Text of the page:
How to consider pretension in spring elements?

Hello everyone,

I have been wondering how to consider the pretension of a spring element in CalculiX. Specifically, I would like to account for the initial tension in the spring, where the tension is greater than zero at the beginning of the calculation. I would appreciate it if anyone could provide insights on how to achieve this.

Thank you in advance for your assistance.

Best regards,

For what purpose do you want to preload a spring ? Does it represent a bolt ?

Thanks for your reply! No, it reprents a mooring line. I want to couple CalculiX and fluid solver to perfrom FSI simulation for a floating structure with mooring lines.

HI Yhuang94 ,

I have tried without fluid interaction (some gravity instead).
Damping will be required but may be tricky to adjust it so it doesn’t alter the solution.

You can apply pretension indirectly with a prestretch using:


The hard part is that ccx doesn’t seem to permit to apply it to fixed points. (My first idea was to pre-stretch the Springs on the grounding side.

I have connected the springs to a fixed mooring bard, so the spring nodes are now free to be prestretch with the initial condition.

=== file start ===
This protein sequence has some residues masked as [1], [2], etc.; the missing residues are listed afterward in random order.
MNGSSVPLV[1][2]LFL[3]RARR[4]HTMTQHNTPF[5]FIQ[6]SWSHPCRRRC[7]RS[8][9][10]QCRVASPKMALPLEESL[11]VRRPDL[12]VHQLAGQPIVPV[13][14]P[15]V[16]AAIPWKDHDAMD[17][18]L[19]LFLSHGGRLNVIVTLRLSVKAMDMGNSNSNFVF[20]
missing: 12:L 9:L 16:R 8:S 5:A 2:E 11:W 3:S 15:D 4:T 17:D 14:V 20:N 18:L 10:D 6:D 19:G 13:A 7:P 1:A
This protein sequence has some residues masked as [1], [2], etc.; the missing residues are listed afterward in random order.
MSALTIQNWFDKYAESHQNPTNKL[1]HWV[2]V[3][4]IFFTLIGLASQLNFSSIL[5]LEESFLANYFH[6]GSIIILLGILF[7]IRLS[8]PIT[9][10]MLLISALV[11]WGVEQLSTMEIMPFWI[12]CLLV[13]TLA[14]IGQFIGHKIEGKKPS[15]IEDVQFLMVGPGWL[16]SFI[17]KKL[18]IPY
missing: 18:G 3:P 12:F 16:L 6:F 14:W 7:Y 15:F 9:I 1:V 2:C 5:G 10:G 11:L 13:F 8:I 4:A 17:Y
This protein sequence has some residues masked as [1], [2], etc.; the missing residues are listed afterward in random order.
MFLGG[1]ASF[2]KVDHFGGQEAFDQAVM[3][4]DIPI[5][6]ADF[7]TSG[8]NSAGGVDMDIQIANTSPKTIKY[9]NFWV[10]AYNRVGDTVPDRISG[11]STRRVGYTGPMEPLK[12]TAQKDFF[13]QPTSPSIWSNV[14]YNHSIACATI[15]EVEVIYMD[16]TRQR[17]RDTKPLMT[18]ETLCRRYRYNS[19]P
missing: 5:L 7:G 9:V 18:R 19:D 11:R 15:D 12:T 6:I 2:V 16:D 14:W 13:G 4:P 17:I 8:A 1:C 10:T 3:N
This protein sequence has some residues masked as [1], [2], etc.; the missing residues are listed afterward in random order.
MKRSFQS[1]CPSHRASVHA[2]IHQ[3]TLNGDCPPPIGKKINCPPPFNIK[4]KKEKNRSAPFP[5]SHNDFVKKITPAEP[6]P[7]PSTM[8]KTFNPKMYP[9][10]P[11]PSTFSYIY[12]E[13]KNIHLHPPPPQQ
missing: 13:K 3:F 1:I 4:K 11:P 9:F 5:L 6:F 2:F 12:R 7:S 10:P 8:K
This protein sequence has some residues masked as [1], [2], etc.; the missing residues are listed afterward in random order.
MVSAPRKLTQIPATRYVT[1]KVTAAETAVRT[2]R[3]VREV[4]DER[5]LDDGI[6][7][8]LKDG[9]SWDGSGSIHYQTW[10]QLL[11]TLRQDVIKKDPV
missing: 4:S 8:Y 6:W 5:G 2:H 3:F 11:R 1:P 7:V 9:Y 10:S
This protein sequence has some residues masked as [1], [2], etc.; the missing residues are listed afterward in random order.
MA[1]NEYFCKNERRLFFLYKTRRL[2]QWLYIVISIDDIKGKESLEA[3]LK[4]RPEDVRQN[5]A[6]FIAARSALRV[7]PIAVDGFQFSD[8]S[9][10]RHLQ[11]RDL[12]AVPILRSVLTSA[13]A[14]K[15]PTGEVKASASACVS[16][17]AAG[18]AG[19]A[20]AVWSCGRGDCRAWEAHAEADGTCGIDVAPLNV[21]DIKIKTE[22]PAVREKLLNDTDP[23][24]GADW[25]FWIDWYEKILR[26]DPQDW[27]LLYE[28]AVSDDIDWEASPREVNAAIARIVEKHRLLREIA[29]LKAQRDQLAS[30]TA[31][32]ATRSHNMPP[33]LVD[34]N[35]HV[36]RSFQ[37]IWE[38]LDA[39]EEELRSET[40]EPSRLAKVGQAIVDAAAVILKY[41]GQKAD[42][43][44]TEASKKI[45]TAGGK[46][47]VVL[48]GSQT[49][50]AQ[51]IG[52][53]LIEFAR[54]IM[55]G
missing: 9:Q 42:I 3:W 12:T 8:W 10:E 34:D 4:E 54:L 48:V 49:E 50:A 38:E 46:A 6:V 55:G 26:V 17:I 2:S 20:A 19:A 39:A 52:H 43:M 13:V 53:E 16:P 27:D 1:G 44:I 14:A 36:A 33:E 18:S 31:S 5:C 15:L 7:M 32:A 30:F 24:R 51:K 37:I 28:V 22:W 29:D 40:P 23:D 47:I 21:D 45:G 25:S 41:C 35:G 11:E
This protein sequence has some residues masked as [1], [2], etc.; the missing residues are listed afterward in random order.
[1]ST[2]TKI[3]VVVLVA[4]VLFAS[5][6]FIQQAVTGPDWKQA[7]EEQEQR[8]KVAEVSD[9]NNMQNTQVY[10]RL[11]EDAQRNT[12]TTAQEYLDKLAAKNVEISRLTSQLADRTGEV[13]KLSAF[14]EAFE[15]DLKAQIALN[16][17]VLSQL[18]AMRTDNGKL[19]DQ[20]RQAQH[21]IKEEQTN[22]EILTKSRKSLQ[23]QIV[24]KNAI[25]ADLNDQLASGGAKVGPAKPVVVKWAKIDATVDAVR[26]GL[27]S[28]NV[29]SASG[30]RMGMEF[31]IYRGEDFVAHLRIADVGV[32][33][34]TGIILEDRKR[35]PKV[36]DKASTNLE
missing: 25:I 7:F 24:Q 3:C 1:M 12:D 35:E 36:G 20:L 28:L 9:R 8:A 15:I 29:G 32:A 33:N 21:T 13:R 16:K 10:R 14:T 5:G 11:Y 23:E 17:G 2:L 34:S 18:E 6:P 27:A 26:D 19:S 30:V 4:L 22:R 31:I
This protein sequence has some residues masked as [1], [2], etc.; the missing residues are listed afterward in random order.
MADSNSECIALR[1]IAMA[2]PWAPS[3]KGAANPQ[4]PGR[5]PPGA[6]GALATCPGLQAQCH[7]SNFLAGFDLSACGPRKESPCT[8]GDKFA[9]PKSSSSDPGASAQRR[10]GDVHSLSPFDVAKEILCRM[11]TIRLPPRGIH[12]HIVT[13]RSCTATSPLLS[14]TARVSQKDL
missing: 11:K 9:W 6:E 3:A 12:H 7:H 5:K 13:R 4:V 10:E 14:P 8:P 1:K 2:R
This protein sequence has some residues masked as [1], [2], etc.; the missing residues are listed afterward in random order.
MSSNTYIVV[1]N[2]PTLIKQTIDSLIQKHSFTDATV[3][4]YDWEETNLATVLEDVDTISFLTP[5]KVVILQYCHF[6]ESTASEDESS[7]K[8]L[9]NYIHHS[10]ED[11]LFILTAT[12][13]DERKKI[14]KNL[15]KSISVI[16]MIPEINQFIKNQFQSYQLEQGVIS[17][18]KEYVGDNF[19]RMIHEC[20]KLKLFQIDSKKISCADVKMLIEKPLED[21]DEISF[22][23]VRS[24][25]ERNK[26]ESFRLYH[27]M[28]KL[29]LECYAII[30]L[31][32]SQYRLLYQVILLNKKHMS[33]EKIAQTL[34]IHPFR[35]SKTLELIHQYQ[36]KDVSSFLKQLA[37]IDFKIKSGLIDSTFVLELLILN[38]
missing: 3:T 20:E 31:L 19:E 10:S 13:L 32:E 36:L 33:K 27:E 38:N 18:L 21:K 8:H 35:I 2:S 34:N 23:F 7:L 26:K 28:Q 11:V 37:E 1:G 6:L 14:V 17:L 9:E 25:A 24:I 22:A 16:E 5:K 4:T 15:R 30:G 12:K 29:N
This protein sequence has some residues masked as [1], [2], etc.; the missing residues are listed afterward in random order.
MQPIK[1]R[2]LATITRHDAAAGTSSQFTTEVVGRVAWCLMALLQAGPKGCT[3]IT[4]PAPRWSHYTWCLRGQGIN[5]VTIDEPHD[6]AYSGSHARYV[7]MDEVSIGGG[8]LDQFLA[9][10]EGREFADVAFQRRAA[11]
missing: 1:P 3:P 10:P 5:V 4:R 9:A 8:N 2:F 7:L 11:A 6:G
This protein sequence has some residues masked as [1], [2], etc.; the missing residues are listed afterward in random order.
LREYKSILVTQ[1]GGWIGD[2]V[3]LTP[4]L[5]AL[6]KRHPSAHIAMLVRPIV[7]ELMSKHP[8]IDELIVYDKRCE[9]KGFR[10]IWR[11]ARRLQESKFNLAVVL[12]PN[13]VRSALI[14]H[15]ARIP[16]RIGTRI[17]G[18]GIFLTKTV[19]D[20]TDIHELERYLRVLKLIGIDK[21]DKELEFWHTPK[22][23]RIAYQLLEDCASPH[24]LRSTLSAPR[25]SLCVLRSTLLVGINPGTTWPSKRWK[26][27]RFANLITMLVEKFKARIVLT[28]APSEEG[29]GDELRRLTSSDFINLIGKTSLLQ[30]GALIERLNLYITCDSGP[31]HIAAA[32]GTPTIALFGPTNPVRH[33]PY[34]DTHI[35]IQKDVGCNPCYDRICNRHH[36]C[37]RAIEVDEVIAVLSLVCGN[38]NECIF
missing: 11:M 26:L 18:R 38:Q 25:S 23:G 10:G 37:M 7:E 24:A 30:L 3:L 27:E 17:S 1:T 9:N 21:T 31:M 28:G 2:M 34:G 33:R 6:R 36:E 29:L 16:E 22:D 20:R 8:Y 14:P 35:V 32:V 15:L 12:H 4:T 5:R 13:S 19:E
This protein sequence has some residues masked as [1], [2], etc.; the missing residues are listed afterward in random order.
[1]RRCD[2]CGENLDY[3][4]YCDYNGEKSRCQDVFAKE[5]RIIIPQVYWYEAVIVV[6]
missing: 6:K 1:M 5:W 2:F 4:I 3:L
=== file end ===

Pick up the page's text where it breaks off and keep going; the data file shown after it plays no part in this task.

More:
Have not tested but the springs (Cables) should be nonlinear SpringA (¿only tension, right?).

You can one vids and how the pretension initially rises up the mass.


Another option would be an amplitude card.

If you try it even without FSI you will quickly realize this is not an easy problem. Goof Luck and please post some vid if you manage to couple the FSI

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Hi @Disla,

Thank you very much for sharing your valuable experience! I have previously attempted to consider the pre-tension of mooring chains using this approach. Although the calculations were relatively stable when considering only the structural aspects, they quickly diverged once fluid-structure interaction was involved. Therefore, I have been continuously searching for a stable method to address this situation. Nonetheless, I sincerely appreciate your response and the sharing of your valuable experience. I will continue to explore alternative approaches, and once I have some promising results, I will post them here.


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Are you damping the system?
Have you been able to get a picture of the system deformation status before the failure?

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